Mar 25 1970

Salisbury Property

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Donald Reid was ambitious, disciplined, far-sighted and a hard worker. He was born on a farm in Fifeshire, Scotland and it had always been his ambition to own his own farm.
With his two young brothers and his widowed mother, who had just remarried, he arrived at Port Chalmers in 1849. He was fifteen years old. In two years’ time he was grazing his own bullocks at Breadalbane, North Taieri. Before he took up 62,000 acres at ‘Salisbury’ in 1857, he had gained experience at the Valpy Farm at Forbury and had also operated his own farm at Caversham for two years, where he had succeeded in bringing swamp land into cultivation.
By 1857 there were clay-walled thatched roofed cottages sparsely dotted round the foothills of North Taieri well above the swamp of the central plain. Reid built a peesy (or pise [with e acute]) which was his highland name for the Australian named wattle and daub cottage. He brought the water supply right to the cottage with a tap on the verandah. He called his property ‘Salisbury’, as the hills reminded him of Arthur’s Seat and the Salisbury Crags, Edinburgh. Gradually the wilderness of high fern, manuka scrub and flax became a model farm: the flax and fern roots were broken up by ploughing with oxen; bricks were burnt on the property to build accommodation for the men; shelter belts of blue gums, macrocarpus, wattles and pinus insignis, ornamental trees such as poplars, weeping willows and hawthorn hedges were planted, and a plantation of gum trees were started with seed from Australia. ‘Salisbury’ was almost a self-contained community where most of their requirements were produced, including candles and soap. By 1865 the change from grain growing to sheep grazing had been made and it became one of the best grazing estates in Otago, splendidly watered and well sheltered with belts of trees.
When gold was discovered in 1861, Reid made a bargain with his men. They agreed not to abandon their farm duties for the goldfields until their important summer work was over. In return, Reid supplied transport, equipment and supplies for three months whilst they worked a claim together. This claim brought them more than their usual share of luck. Reid also ran a carting business to the diggings taking farm produce and stores, making a trip each way every week with a bullock dray.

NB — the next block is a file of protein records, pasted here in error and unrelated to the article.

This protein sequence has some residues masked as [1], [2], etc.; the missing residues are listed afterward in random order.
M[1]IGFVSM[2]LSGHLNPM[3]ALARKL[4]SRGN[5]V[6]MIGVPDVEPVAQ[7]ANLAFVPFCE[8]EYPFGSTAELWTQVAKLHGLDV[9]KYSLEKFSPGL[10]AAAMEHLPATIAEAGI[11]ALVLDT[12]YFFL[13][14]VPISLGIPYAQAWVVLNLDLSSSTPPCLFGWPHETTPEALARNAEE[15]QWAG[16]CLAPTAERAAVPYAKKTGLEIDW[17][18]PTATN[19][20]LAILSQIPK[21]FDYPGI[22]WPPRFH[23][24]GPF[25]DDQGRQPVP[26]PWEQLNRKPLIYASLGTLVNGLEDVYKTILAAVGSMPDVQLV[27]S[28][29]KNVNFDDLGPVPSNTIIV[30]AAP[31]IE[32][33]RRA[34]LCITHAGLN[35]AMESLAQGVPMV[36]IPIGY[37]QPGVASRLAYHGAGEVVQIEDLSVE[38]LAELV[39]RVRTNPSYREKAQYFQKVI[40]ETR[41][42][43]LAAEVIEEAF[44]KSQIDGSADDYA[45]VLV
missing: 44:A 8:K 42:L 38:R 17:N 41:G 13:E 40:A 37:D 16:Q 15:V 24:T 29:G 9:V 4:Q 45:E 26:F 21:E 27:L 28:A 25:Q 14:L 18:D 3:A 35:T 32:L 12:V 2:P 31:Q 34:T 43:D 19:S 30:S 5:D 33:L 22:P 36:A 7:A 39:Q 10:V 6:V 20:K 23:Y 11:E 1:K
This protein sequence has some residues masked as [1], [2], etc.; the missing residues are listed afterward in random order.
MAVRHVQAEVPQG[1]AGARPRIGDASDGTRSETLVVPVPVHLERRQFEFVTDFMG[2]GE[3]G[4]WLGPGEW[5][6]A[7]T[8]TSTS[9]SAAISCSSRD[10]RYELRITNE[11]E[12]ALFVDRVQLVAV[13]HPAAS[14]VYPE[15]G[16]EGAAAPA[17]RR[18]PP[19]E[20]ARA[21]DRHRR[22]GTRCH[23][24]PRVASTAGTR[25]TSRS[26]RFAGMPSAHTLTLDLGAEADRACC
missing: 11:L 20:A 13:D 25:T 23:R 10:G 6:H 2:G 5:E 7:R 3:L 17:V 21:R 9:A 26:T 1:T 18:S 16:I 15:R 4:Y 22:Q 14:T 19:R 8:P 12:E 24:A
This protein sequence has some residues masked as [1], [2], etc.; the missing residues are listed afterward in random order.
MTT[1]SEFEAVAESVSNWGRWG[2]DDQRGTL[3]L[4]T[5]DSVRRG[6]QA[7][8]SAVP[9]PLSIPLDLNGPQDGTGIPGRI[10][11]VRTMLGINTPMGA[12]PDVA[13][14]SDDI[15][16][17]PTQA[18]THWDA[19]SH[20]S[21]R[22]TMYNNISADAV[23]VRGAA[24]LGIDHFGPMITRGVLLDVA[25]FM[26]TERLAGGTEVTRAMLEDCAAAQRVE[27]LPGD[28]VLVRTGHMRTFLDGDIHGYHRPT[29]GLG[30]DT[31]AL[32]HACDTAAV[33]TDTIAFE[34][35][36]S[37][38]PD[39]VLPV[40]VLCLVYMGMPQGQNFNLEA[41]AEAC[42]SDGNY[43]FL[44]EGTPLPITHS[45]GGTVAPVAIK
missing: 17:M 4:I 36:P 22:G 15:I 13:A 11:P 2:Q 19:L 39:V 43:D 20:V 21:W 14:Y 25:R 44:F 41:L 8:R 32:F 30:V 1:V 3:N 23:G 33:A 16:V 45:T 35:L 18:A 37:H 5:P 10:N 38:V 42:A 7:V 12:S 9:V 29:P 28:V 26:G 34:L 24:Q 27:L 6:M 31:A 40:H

… The first Mrs Donald Reid died in 1868 and he married Mrs Price in 1874.
… Donald Reid was one of the outstanding men on the Taieri and in Otago. His interests were wide including farming, transport, Harbour Board, politics and the development of industry and local affairs. He served continuously on road boards and school committees and donated the glebe of 10 acres on which the North Taieri Church and manse stand; he was instrumental in the passing of some early land Acts and in Sir H. Atkinson’s government, after the Abolition of the Provinces in 1876 he was Minister of Lands and Public Works. When he retired from public life in 1878 he commenced the business of auctioneer and stock and station agent which … developed into the … large concern.
His journey of 24 miles to Dunedin and back each day involved three to four hours’ travel in all weathers, part of it in an open buggy. in 1911 Reid made the decision to sell ‘Salisbury’ and the following year it was purchased by Mr L C Hazlett who retained the flat land for grazing his race horses and built the four cottages between ‘Salisbury’ and the North Taieri Church.
From 1945 to 1965 Mr E C S Falconer of Dunedin owned the property… The present owners are Mr and Mrs P O McDonnell. To maintain the ‘Salisbury property in its former condition would be costly and a great deal of work. Young Mr and Mrs J W Penno [who] now live in the house… – “Taieri Buildings” 1970 by Daphne Lemon

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